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How to grow cucumbers

How to grow cucumber

Photo by Kelly Neil on Unsplash

While cucumbers are a highly adaptable crop, they do have specific needs. Here's how to grow cucumbers in your garden!

Know your climate

The growing season for cucumber is long, but the plant requires a lot of heat. If you live in an area that experiences frost, protect your cucumbers by covering them with plastic or row covers until they're ready to be harvested.

Choose an open space where the vines can spread out and receive full sun throughout the day. This will help them produce plenty of fruit!

Pick a suitable variety

Research the cucumber varieties that are most suitable for your area. Cucumbers are grown in many different parts of the world, so it's important to choose one that will thrive in your climate. In general, large-fruited slicing or pickling varieties perform better than small-fruited salad types because they require less irrigation water and fertilizer.

However, they tend to produce fewer fruits at a time and may need staking or caging. If you'd like to grow organic cucumbers (and who wouldn't?), check out our article on how to do so here!

Space plants properly

Cucumbers are best planted in single-row raised beds. If you're growing them in a different type of row, make sure that the plants are spaced far enough apart so that they can grow properly and produce large fruits.

The planting distance depends on the variety and on soil fertility; it varies from 10 to 24 inches (25 to 60 cm). For example, if you're growing a slicing cucumber like Green Beauty or Ruby Pickle, plant them 12 to 18 inches (30 to 45 cm) apart; if you're producing pickling varieties like Cornichon or Lemon Cucumber, space them 14 to 20 inches (35 to 50 cm) apart.

The size of the plants is also important when determining how much space they need: large plants require more room than smaller ones do—you may have noticed this when shopping for cucumbers at grocery stores: small cukes tend not only cost less but also sit closer together on racks than their larger cousins!

Cucumbers like potassium

Cucumbers are a member of the Cucurbitaceae family, which includes squash and melons. The cucurbita group has a particular affinity for potassium, which is one of the most important nutrients for plants to receive. Potassium regulates water movement throughout the plant's tissues and helps promote photosynthesis.

Prune to promote fruit production

Cucumbers are a vine plant, and will grow in any direction they can find. This means that if you don’t prune them, they may eventually grow over other plants or cover your entire garden. The best time to prune cucumbers is in early summer when new leaves emerge.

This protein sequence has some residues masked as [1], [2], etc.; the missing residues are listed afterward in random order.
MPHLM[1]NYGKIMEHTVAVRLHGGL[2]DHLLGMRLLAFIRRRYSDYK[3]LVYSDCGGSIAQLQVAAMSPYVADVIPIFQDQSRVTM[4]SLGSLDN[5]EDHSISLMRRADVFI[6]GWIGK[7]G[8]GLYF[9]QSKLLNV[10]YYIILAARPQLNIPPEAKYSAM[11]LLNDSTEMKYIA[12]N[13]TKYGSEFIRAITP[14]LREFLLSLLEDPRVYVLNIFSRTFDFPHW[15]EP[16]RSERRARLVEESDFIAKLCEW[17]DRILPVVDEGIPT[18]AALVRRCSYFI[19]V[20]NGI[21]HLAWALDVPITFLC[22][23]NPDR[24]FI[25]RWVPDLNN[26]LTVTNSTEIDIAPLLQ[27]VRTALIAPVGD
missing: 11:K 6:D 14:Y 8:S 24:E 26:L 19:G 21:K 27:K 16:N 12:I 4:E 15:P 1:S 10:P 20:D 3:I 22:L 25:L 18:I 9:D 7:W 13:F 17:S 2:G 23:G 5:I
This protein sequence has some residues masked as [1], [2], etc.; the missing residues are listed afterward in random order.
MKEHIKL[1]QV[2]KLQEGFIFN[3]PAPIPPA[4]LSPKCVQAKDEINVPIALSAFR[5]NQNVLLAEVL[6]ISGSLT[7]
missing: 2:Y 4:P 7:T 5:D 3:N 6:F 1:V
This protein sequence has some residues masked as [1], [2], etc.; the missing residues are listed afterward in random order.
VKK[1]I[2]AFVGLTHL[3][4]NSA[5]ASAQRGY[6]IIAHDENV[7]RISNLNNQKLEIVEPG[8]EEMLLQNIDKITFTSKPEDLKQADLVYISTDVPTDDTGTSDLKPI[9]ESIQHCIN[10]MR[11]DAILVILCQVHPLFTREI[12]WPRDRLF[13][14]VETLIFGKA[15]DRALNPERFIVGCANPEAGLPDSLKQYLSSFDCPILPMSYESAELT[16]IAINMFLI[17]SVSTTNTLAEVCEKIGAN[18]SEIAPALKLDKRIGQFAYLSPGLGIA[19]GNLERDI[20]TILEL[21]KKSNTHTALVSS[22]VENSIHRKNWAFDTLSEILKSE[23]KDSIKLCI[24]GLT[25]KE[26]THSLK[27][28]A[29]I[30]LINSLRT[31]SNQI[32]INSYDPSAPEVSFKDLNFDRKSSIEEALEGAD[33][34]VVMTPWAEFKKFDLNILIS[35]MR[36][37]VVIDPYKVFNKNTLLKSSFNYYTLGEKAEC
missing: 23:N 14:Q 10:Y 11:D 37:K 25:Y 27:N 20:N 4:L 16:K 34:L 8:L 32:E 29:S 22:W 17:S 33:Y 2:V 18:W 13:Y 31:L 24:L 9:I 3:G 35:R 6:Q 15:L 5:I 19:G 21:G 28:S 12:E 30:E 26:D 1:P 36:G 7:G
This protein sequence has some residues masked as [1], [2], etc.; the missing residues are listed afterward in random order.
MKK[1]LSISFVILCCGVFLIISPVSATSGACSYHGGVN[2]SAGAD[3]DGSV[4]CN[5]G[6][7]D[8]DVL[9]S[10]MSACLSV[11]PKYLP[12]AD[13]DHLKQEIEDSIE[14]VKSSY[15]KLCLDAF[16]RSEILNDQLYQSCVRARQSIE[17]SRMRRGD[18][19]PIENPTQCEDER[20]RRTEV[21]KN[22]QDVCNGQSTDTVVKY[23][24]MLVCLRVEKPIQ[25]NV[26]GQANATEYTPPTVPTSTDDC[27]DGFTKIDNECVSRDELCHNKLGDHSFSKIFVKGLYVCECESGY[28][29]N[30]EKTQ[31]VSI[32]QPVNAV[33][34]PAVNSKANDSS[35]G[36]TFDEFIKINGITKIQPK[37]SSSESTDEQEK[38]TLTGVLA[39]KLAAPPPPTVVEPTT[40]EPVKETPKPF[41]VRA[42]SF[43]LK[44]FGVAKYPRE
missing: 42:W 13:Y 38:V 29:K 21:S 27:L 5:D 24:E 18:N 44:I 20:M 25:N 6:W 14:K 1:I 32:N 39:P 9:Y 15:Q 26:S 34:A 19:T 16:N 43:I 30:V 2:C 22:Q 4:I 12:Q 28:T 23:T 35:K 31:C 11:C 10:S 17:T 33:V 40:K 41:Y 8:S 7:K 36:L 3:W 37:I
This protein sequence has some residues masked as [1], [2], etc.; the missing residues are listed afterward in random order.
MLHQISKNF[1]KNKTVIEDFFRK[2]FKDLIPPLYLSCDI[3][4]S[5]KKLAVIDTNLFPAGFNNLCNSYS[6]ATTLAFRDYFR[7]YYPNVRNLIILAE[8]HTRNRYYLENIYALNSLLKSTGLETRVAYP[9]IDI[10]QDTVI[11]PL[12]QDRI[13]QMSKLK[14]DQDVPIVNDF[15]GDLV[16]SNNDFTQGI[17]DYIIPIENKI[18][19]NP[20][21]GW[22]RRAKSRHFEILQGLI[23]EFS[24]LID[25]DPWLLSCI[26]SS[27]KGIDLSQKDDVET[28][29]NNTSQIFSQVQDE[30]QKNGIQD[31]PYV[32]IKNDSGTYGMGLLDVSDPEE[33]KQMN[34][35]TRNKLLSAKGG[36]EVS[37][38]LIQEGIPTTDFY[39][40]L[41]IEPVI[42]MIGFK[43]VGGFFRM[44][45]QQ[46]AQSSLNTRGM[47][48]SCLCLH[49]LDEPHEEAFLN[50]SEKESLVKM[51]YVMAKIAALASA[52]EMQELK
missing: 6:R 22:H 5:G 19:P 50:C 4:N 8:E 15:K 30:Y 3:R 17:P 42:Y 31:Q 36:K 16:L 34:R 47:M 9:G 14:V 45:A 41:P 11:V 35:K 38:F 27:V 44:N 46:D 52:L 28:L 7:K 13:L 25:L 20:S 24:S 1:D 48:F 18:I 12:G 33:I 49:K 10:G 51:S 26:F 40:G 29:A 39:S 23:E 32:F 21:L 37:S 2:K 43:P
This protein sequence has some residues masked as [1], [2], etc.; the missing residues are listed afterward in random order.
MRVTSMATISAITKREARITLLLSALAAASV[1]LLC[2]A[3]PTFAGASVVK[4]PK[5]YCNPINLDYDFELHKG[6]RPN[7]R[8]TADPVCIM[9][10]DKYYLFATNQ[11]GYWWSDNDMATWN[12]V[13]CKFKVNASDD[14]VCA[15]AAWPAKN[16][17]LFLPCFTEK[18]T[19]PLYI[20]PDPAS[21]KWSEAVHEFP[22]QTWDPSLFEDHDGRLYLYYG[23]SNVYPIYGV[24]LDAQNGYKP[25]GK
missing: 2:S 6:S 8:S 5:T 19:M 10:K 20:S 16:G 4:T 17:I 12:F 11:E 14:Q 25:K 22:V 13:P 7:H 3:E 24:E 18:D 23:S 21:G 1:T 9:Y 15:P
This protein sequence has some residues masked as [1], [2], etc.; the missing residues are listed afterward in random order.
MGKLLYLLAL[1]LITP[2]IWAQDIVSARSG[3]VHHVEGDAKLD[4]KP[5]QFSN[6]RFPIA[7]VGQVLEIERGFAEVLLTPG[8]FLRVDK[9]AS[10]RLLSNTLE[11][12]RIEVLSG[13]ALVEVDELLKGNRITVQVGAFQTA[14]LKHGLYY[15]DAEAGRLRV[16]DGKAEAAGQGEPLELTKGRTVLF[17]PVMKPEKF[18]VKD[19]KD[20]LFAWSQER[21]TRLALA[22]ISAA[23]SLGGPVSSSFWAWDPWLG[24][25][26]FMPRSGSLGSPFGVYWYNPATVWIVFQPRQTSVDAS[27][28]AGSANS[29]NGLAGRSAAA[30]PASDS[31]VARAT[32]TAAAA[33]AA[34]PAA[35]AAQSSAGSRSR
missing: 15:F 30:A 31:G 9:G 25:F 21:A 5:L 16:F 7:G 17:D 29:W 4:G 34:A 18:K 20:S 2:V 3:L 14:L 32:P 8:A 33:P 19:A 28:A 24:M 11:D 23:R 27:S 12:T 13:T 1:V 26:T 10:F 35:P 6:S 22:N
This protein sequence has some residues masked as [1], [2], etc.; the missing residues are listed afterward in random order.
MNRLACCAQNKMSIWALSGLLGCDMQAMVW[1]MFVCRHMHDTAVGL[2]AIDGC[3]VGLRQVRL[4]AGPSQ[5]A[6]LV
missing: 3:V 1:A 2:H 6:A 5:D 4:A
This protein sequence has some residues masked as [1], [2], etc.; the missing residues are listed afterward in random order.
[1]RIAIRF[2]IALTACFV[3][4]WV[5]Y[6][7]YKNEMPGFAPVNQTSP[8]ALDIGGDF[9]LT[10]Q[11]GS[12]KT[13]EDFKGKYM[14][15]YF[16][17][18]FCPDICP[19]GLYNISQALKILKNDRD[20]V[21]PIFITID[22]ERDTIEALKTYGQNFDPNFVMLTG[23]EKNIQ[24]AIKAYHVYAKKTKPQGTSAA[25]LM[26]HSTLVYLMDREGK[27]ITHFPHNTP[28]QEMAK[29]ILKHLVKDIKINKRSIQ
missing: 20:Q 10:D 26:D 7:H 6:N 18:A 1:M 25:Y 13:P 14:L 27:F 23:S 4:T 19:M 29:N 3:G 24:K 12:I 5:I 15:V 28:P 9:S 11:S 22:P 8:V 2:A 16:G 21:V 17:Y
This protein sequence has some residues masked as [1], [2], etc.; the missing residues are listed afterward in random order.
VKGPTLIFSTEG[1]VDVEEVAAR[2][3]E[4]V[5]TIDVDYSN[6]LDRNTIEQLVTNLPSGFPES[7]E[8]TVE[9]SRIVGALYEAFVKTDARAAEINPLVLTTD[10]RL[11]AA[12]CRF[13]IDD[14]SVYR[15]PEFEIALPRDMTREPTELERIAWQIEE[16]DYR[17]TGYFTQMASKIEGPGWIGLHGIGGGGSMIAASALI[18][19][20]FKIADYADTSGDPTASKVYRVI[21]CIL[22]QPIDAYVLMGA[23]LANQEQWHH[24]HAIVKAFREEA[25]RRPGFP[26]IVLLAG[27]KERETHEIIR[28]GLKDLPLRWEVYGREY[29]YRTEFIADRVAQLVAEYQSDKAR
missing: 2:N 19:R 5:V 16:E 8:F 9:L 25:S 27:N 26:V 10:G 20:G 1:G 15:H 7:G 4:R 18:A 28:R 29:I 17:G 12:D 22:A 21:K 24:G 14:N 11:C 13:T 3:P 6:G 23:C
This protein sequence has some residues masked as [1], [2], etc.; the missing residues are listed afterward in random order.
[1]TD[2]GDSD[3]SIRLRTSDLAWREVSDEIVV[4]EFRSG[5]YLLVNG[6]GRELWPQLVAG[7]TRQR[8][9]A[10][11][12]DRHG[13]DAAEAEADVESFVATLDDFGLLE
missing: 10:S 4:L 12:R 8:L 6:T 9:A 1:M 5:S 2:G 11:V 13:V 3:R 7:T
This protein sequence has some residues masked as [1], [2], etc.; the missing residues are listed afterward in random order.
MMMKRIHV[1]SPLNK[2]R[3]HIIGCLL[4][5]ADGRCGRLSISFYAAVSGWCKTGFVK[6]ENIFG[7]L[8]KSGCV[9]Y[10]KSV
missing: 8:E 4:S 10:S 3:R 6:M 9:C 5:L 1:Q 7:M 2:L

For best results allow the plant to mature for about six weeks before starting your pruning process and then remove any shoots that are longer than 1 ½ feet long. This will prevent shading from occurring under the canopy of the plant and ensure that all of its energy goes into growing fruit instead of foliage or vines.

Temperature control

The ideal temperature for cucumber plants is around 70°F (21°C) to 85°F (29°C). The optimal daytime temperature is about 75-80 degrees, with a night-time low of 65-70 degrees. The majority of your time should be spent between 80 and 85 degrees.

Because cucumbers are sensitive to heat, avoid direct sunlight during the summer months when temps are rising above 90 degrees Fahrenheit. If you have an area in your home that gets plenty of indirect light but no direct sunlight, such as an enclosed porch or balcony, this may be a good spot for your cucumber plants during these times.

Water appropriately

As with most plants, the health and productivity of your cucumbers depend on getting the right amount of water. Cucumbers are thirsty plants that need plenty of water to thrive. Proper watering is also important for preventing diseases, so it is recommended that you water every day if possible.

You should always check the soil before watering to make sure it does not feel dry at all times; otherwise, you can over-water your cucumber plants—which is not good for them either! If you have a sandy soil like I do (it drains really well), then try keeping it moist but not soggy unless there’s been no rain in over 5 days. This may mean having to go out once a week when we have a drought here in Southern California.

In addition, make sure to only give them enough nutrients they need while avoiding excess fertilizer since this can harm them instead

Harvest at the correct time

In order to harvest at the correct time, it's important to pay attention to both the fruit and the stem. Look for a green stem and yellow flower, which mean that your cucumber is ready for harvest. You'll also want to check for a firm fruit—if it feels soft or watery when you press on the skin with your thumb, then leave it on the vine until it gets firmer. The last thing you want is a grumpy customer!

If you harvest too early, though, then your cucumbers will be bitter. So make sure not to rush things! Harvesting too late means that some of your produce won't ripen properly before frost hits; this can cause anything from mildew to rot depending on how cold (or warm) it gets where you live.


Cucumber plants are easy to grow, but they're sensitive to too much heat and cold. They need at least six hours of sunlight every day and fertile soil with plenty of organic matter. If you plant seeds directly into the garden, make sure you prick them out when they're big enough or they'll get root-bound!